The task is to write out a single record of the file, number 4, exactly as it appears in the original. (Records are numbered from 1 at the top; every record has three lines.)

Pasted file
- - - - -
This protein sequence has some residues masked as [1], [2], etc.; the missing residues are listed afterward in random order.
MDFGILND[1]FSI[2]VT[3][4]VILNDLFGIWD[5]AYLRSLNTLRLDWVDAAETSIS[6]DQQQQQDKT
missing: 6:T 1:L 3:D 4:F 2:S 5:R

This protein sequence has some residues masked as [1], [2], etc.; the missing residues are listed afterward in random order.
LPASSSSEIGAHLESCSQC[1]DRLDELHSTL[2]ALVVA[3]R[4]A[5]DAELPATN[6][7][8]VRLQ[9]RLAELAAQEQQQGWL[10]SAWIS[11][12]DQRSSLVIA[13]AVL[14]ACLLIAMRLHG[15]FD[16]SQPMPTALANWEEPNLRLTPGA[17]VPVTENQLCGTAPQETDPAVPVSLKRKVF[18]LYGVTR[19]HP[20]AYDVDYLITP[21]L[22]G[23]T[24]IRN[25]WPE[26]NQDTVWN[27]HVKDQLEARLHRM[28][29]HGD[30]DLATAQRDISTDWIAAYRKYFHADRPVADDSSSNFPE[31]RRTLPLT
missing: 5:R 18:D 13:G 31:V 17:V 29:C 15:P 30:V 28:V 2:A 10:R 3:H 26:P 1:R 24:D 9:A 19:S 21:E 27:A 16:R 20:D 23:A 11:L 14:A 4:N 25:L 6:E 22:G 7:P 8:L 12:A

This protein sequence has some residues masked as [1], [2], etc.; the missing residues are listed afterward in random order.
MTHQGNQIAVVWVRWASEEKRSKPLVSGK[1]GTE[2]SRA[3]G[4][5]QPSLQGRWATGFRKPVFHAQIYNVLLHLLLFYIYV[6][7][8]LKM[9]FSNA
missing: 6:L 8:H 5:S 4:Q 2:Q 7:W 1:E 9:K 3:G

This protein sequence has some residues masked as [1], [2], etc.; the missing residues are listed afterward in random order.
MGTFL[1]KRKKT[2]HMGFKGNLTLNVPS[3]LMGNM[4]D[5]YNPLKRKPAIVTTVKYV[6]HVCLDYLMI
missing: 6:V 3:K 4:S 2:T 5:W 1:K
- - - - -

This protein sequence has some residues masked as [1], [2], etc.; the missing residues are listed afterward in random order.
MGTFL[1]KRKKT[2]HMGFKGNLTLNVPS[3]LMGNM[4]D[5]YNPLKRKPAIVTTVKYV[6]HVCLDYLMI
missing: 6:V 3:K 4:S 2:T 5:W 1:K